Friday, January 21

Boris Johnson’s Aides Conspired to Oust Him as Prime Minister, Claims Dominic Cummings | Dominic cummings


Boris Johnson’s closest aides decided he was unfit to be prime minister within weeks of his 2019 election victory and began plotting to overthrow him, Dominic Cummings claimed.

In his first television interview since resigning as one of the top advisers at No. 10, Cummings repeatedly criticized his former boss, saying his advisers feared Johnson had no plans to run the country and was just obsessed with projects. infrastructure “stupid”.

He accused the prime minister’s wife, Carrie, of trying to “appoint entire clowns to certain key jobs,” claiming she wanted to “pull the strings” at the heart of government rather than the old Vote Leave team, and suggested a new policy. organize a party to “kill” the Conservatives.

Cummings has launched severe attacks on the government in the months since he resigned, frequently accusing Johnson of reveling in chaos, having little understanding of the Covid pandemic, and ignoring calls to implement a second lockdown in England last fall that sparked many. unnecessary deaths.

His blogs, exchanges of leaked WhatsApp messages posted on Twitter, and seven-hour testimony before two parliamentary committees on handling the pandemic have shed light on the internal machinations of the Johnson administration. However, some conservative figures have questioned its reliability given the infamous violation of Covid rules when it traveled to Durham and Barnard Castle during the first lockdown last spring.

Cummings said that until the general election, in which the prime minister won an overwhelming majority of the Commons of 80 thanks to a promise to “make Brexit,” Boris and Carrie had been happy to have the veterans of the campaign group pro -Brexit that he directed working. in Downing Street.

But after that moment in December 2019, she said that Carrie Johnson was frustrated that she was running the show within number 10.

With his allies fearing for their positions by January 2020, Cummings said that people within the government began to speculate privately that “either we will all have left here or we will be in the process of trying to get rid of [Johnson] and get someone else as prime minister ”and discussed ways to oust Johnson.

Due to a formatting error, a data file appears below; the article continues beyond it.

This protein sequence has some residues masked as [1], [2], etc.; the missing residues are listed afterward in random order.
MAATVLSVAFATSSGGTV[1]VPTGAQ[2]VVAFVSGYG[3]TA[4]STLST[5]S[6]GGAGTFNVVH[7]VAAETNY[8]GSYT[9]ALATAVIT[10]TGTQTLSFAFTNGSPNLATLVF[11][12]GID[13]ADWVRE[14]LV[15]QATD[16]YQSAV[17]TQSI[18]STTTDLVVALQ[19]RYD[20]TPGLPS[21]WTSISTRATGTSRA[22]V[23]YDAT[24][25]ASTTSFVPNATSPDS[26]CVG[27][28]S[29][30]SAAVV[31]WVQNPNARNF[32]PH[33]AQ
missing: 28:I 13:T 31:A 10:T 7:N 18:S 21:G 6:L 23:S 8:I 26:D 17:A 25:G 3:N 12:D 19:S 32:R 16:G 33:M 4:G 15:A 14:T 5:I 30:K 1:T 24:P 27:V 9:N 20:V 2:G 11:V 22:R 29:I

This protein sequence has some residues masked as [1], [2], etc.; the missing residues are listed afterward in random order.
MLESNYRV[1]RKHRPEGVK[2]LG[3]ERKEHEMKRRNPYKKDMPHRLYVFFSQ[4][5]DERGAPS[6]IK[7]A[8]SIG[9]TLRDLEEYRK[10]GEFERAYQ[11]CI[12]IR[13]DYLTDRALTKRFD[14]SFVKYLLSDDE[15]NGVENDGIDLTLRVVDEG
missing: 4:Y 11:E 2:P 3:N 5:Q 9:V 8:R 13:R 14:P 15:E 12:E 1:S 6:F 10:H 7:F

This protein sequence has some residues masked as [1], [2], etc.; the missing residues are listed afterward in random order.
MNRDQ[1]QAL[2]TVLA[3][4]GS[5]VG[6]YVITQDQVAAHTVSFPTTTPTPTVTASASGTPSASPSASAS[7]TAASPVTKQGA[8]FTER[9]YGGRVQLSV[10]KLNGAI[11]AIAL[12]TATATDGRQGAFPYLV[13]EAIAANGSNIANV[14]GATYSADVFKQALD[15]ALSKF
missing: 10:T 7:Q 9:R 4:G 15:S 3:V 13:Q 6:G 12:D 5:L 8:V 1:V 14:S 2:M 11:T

He said they thought Johnson “doesn’t have a plan, he doesn’t know how to be prime minister and we only brought him in because we had a certain problem to solve, not because he was the right person to run the country.”

In shedding light on his departure as one of Johnson’s top advisers, Cummings said disagreements between him and the prime minister on how to address Covid grew, and that a “big discussion” broke out about Carrie Johnson’s “interference” with the appointments in an “unethical and unprofessional manner”.

Reflecting on his role in the run-up to and years after the 2016 EU referendum, Cummings said he tried to “provoke” some remaining politicians, but that that was a “by-product” of them pushing for a so-called “popular vote.” or confirmatory vote on the terms of Brexit.

Speaking to the BBC for a program that will air at 7pm on BBC Two on Tuesday, Cummings said: “We rely on that in various ways to try to mislead people on the other side, yeah! But that’s … politics. “

He also said that anyone who is sure of the answers to questions on the Brexit issue “has loosened a screw”, adding that “no one in the world knows” if leaving the EU was a good idea.

Cummings urged Brexit supporters to consider creating a new party to take on the Conservatives or do what he did and “take over an existing party and try to turn it into something different,” but did not say that it necessarily should be. at the forefront of that party. A movement.

A spokesman for No. 10 insisted that Johnson had “taken the necessary steps to protect lives and livelihoods, guided by the best scientific advice” throughout the pandemic.

They stressed that the UK had seen “the fastest vaccination rollout in Europe”, saved millions of jobs through the licensing scheme and “kept the NHS from being overwhelmed”, adding: “The government is fully focused on exiting the pandemic cautiously and building a better return. “


www.theguardian.com

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